Life of crime? You can be a trooper!

Do you have the right stuff to become a trooper in the Massachusetts State Police?

Have you ever asked yourself, what kind of background do you need to get “on the job” and make $151,000 a year like Trooper Leigha Genduso was making, at least until last week, when she was suspended?

The MSP is now claiming that it somehow knew absolutely nothing about Trooper Genduso’s admitted sordid criminal background as a drug dealer, drug abuser, money launderer and perjurer. That’s the staties’ story, and they’re sticking to it.

So this morning, as a public service, let us examine the remarkable resume that Leigha Genduso brought to the table before she joined the MSP. She will answer your questions in her own words, from the day in 2007 that she testified under a grant of immunity at the federal drug-dealing trial of her boyfriend.

Less than a year after she copped to all of the crimes listed below, she was hired as a dispatcher for the State Police. She was sworn in as a trooper in 2014. Can somebody say nationwide search?

Let’s go to the questions.

Trooper Genduso, what are some of the perks of living with a drug kingpin?

“I never paid rent. We would go out to eat; grocery shopping. He paid for my cell phone; it was very overdue. Things of that extent…”

Before you became a drug dealer, Trooper, what was your job?

“I was cocktail waitressing… at a bar called Scuttlebutts in Salem.”

Grand juries – what did you do when you were subpoenaed to appear?

“Actually, I pled the Fifth every single time they asked a question.”

As a member of the drug ring, Trooper, what were your duties when the hundreds of pounds of marijuana were delivered to your convicted-felon boyfriend?

“A lot of times I helped him break up the bales to be able to put them into pounds.”

How much did the bales weigh, Trooper?

“It depended. It depended on the amounts per bale. For example, one would be 17 ½ pounds. Another one could be 10 pounds. So sometimes he would get 20 bales. Another one could be 10 pounds.”
How did you prefer to break up the bales of cannabis sativa for retail sale?

“We would usually take, like, a long straight-edge screwdriver to break open the bales because they were very compact and hard to break up. And we would then break up the buds and put them into one-pound bags.”

In your pre-law enforcement career as a drug dealer, what was your profit margin on that hundred-plus pounds of standard-grade weed you personally sold?

“I was making at least $200 a pound.”

But weren’t you making more selling the primo stuff, “High Bud,” the hydroponic cannabis?

“A lot more, 600, 700.”

As a drug dealer, you were doing a lot of drugs, right, in addition to smoking marijuana how often?

“Basically every day… I used Xanax, Wellbutrin, possibly Vicodin… The Xanox I would take to sleep. Wellbrutin for, like, depression.”

What about when the G-men ask you about dates of certain crimes you committed?

“See, I’m afraid to actually state dates because I don’t want to get perjurized (sic) for something I don’t recall correctly.”

In the underworld, when your drug-dealer boyfriend gets arrested and gives you control of a box stuffed with $275,000 cash, what it is permissible for you, the moll, to spend the dough on?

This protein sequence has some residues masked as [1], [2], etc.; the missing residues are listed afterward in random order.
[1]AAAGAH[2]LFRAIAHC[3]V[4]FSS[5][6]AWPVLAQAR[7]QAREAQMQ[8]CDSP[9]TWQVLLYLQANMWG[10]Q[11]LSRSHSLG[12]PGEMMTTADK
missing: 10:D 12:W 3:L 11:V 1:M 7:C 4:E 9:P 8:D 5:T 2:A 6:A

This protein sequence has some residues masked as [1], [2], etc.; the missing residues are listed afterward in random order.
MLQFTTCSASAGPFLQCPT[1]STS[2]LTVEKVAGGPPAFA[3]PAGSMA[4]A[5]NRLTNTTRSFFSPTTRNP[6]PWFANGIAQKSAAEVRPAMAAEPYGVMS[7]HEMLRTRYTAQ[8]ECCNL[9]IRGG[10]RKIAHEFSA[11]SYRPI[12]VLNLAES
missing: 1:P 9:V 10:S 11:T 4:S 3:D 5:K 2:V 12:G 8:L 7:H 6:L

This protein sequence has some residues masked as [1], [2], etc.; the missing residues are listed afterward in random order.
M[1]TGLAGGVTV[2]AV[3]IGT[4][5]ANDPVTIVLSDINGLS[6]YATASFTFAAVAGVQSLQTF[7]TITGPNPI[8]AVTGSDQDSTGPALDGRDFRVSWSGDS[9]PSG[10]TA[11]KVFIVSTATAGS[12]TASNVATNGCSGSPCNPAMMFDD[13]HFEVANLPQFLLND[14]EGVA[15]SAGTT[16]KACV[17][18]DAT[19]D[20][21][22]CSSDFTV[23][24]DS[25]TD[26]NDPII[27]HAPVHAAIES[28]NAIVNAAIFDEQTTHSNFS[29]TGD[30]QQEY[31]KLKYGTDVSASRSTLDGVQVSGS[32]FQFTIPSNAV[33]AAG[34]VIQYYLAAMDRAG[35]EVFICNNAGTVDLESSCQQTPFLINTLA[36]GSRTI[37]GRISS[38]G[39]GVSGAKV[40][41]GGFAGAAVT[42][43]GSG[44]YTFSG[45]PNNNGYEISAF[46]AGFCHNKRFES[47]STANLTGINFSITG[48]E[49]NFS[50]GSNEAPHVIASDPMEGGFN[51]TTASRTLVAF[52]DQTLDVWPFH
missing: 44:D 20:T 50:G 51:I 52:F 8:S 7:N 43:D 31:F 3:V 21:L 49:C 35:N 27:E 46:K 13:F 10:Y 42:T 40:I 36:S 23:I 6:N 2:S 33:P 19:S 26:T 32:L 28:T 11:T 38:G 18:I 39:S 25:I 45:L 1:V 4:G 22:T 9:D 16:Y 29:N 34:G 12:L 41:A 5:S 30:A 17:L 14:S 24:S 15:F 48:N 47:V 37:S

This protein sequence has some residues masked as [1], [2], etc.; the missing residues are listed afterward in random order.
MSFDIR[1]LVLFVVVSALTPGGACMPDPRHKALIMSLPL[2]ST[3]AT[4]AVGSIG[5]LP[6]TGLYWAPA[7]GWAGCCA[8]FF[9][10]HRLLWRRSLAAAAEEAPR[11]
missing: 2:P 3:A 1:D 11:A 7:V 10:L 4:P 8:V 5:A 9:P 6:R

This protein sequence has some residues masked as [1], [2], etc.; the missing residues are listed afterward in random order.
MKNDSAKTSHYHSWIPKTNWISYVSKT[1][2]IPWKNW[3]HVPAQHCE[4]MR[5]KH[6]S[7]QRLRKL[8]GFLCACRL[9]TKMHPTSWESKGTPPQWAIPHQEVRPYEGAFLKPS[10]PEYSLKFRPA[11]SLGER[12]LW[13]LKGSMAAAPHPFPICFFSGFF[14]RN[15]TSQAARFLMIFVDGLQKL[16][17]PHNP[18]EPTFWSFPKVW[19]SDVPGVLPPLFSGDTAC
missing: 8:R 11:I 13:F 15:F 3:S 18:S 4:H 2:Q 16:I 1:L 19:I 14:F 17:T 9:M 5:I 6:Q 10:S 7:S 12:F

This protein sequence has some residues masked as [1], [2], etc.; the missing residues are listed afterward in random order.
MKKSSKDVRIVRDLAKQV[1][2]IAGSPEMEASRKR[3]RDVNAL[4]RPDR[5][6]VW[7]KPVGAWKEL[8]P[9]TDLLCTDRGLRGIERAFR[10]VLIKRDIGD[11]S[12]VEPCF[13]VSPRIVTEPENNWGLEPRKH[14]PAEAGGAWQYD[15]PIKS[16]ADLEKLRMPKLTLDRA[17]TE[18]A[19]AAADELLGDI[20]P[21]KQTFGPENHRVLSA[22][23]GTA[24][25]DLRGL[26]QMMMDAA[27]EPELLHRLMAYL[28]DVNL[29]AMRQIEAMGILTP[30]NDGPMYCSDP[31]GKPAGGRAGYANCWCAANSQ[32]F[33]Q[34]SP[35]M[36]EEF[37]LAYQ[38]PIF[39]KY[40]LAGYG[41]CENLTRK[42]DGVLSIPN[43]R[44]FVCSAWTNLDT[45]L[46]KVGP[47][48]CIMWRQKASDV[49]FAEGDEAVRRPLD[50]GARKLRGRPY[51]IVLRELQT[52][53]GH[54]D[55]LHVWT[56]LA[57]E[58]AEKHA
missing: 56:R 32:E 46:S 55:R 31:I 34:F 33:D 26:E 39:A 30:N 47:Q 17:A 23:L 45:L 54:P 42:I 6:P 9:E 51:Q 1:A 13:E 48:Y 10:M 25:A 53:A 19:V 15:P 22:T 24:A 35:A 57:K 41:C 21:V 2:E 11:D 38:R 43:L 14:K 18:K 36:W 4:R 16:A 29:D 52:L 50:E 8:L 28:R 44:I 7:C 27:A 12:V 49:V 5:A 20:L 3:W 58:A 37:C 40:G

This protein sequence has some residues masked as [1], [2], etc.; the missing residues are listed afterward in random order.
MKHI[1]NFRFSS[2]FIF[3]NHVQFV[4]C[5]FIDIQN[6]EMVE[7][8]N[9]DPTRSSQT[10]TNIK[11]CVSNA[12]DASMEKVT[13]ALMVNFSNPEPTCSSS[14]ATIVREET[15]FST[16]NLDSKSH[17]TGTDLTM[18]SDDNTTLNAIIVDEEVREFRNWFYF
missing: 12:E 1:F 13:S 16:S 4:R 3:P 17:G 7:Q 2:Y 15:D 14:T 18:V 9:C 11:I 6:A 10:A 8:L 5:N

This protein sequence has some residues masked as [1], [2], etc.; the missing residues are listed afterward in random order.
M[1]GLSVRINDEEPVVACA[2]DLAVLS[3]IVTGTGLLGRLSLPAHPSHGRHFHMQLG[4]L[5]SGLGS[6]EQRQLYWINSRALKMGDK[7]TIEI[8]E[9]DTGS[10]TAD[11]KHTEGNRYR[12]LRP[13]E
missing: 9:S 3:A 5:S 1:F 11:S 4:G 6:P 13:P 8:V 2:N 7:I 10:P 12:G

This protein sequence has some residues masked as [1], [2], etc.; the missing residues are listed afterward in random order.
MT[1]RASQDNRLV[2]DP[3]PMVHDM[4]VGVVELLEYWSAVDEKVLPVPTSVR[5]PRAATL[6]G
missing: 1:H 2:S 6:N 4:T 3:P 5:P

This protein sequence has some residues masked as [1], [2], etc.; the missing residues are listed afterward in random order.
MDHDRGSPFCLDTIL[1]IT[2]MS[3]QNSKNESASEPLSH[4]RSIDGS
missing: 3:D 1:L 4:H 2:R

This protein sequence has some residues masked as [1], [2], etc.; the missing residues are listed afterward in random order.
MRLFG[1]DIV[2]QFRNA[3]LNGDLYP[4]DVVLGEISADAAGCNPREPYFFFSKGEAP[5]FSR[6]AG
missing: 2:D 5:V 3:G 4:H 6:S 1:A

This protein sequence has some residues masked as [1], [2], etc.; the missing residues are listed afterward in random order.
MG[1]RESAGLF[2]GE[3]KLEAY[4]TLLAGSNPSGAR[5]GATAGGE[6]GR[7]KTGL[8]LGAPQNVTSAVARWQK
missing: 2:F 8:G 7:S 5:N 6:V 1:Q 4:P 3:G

“I got my wisdom teeth extracted… car payments, living situations, drinks, whatever…. I even brought his parents out to dinner once.”

When counting the hundreds of thousands of dollars in ill-gotten gains that you made from selling drugs, Trooper Genduso, what did you prefer – hand-counting the cash or using a ‘money machine?’

“It depended. Sometimes it would go through the money machine. Other times it would be as simple as five grand… To count a large number of bills at a time… it’s a lot easier.”

Tell us about depositing your boyfriend’s drug profits in the bank? Were there any special techniques you used?

“It was always under the sum of $10,000… He would give me a bank-deposit slip with, most of the time, $9,000 in cash, and I would go to the bank in Middleton and deposit it…I asked him why it was never over $10,000… Because anything over $10,000 will get you reported by the bank to the IRS.”

How many times did you do this – deposit smaller amounts of cash to avoid being reported to the feds for money-laundering? Twenty times?

“Yes. Estimated 20 occasions.”

Before you joined the MSP, did your drug-kingpin boyfriend teach you how to pay bills with all the profits you made from the drug ring?

“He told me to pay through money orders… I’d go to different places, Post Office, Honey Farms. I’d get money orders up to $500 apiece… I was very worried about paying for bills with cash through money orders.”

When you told your thug boyfriend you were worried about the money orders, Trooper, what did he tell you?

“He said, quote-unquote, ‘You can’t get in trouble for paying bills.’”

When you were the dealer’s moll in North Reading, Trooper, why did you put the house phone in your name rather than the hood’s?

“Well, basically, if any law enforcements (sic) were to try to tap into the phone line under my existing name, it would be a lot harder than it would be under his name.”

Your thug boyfriend set up a website so that his fellow hoods could expose suspected police informants. It’s called Who came up with that name, Trooper?

“Oh, I did! I said the name as a joke and he stuck with it. That was me!”

This is your Massachusetts State Police!

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